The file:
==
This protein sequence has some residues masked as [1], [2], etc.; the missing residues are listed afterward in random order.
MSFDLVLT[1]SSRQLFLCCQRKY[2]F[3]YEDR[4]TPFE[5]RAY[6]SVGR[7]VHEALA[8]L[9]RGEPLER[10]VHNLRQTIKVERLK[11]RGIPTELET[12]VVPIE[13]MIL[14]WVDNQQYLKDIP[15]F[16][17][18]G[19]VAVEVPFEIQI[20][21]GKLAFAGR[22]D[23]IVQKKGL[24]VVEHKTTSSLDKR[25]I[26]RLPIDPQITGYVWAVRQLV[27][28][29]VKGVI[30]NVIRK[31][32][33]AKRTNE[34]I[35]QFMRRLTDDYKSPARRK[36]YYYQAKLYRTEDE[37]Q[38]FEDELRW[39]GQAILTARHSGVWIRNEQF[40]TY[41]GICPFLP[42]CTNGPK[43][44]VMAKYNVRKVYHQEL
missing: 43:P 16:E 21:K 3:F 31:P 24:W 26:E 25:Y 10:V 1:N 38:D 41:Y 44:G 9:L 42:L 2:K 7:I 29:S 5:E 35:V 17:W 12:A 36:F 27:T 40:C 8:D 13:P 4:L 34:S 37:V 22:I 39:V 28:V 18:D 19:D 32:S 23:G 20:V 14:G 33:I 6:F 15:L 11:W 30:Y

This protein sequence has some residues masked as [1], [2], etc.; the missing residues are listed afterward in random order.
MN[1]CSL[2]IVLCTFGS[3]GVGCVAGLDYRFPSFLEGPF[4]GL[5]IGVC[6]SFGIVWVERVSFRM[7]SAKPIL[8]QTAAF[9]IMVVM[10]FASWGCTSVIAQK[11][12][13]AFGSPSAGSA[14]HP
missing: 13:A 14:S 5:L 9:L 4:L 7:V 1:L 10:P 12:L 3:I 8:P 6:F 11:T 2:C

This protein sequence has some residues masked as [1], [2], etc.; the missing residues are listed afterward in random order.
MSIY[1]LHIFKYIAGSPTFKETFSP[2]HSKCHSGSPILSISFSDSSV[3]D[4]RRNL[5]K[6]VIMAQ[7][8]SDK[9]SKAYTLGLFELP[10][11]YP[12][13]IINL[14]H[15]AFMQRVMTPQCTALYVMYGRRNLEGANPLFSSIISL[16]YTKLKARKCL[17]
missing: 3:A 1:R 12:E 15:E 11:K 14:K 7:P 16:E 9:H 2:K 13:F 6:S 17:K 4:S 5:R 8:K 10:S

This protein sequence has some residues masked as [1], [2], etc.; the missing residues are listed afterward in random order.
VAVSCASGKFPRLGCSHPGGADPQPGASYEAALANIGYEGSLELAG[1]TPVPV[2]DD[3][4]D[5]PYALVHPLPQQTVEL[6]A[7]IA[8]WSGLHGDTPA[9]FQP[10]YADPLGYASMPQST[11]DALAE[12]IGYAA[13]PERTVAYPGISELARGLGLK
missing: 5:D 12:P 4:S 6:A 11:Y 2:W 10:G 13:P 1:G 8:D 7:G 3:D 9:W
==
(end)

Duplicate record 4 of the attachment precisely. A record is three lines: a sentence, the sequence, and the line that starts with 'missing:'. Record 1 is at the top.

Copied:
This protein sequence has some residues masked as [1], [2], etc.; the missing residues are listed afterward in random order.
VAVSCASGKFPRLGCSHPGGADPQPGASYEAALANIGYEGSLELAG[1]TPVPV[2]DD[3][4]D[5]PYALVHPLPQQTVEL[6]A[7]IA[8]WSGLHGDTPA[9]FQP[10]YADPLGYASMPQST[11]DALAE[12]IGYAA[13]PERTVAYPGISELARGLGLK
missing: 5:D 12:P 4:S 6:A 11:Y 2:W 10:G 13:P 1:G 8:D 7:G 3:D 9:W